And then in a stunning move, the UFC offered Belfort a fight against Sonnen on that same July 5 card when Silva so mysteriously became unavailable to fight.
Silva has been acting bizarrely for a long time. Several times since they were tabbed to coach opposite each other on "The Ultimate Fighter: Brazil," Sonnen has said he believed Silva had no intention to fight him.
It's always hard to take what Sonnen says at face value because he plays a pro wrestling heel character in interviews and public appearances. Only he knows if he were serious all along or whether Silva's withdrawal from the card was just an eerie coincidence.
Silva took Sonnen's taunts – clearly made in character in an attempt to promote a fight with Anderson Silva and later potential bouts against either Belfort or Wanderlei Silva – personally and went berserk.
He acted like a schoolyard bully on the set of the reality show and began a fight with Sonnen that was shown as part of one episode. It's extraordinarily unprofessional for fighters to fight outside the cage or the ring, and Wanderlei Silva is experienced enough to know that.
White tried to cover for Silva at a May 23 news conference and blamed the TV crew in Brazil for the fight, but this was 100 percent Silva's fault.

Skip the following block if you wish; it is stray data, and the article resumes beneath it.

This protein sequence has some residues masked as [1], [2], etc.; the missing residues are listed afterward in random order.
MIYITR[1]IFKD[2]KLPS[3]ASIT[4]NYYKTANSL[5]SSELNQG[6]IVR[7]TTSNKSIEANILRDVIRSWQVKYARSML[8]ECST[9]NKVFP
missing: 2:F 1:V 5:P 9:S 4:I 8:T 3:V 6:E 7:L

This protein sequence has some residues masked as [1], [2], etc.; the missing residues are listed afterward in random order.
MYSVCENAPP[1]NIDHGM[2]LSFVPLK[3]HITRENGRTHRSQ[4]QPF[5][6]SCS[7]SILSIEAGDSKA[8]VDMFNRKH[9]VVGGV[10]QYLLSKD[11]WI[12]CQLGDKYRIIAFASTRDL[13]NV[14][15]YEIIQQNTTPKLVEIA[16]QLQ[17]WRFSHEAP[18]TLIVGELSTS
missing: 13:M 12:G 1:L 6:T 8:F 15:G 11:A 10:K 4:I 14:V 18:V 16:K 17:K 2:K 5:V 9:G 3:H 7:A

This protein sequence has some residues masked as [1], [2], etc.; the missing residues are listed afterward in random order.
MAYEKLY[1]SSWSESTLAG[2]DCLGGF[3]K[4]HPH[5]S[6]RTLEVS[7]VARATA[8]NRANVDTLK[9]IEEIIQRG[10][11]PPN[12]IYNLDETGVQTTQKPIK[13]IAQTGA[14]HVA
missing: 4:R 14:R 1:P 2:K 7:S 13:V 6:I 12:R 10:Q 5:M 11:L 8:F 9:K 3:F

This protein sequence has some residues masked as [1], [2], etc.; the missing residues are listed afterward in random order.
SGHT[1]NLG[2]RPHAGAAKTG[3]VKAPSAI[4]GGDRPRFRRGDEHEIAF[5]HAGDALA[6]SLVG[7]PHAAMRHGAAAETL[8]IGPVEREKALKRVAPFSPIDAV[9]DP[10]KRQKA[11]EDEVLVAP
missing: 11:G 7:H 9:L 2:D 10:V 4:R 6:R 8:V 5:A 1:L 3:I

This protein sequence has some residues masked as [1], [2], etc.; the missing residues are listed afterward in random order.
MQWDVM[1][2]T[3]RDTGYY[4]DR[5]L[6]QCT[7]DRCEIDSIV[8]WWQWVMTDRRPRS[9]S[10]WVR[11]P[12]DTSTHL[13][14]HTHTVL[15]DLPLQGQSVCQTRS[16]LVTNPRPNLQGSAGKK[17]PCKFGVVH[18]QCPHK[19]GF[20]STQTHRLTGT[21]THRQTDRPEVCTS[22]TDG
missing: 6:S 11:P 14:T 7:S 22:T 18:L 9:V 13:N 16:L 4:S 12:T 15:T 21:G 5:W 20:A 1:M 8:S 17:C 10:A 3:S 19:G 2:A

Fans in Brazil have shockingly turned on Silva and booed him loudly in Sao Paolo the other day when his name was announced at a fight card there. His decision to leave the Las Vegas gym on May 24 when the unnamed man with papers showed up looks very bad for him.
A large percentage of the fan base hasn't chosen to wait for the process to play out and took his decision to leave as a concession of guilt. That's a very logical position to take, and it's one I'm having great difficulty not taking myself.
Whatever Silva's problems are, the fans deserve answers. The situation needs to be clarified and questions need to be answered by all parties as soon as possible.
Everyone needs to come clean in this. Even if Belfort is licensed and winds up fighting Sonnen, he needs to explain himself. White and UFC CEO Lorenzo Fertitta need to clarify the incidents from their standpoint. And, of course, Silva has a lot to answer for.
Progress, albeit very slowly, is being made in the fight against performance enhancing drugs in MMA. The handling of the Silva-Belfort situation, though, is a major step backward.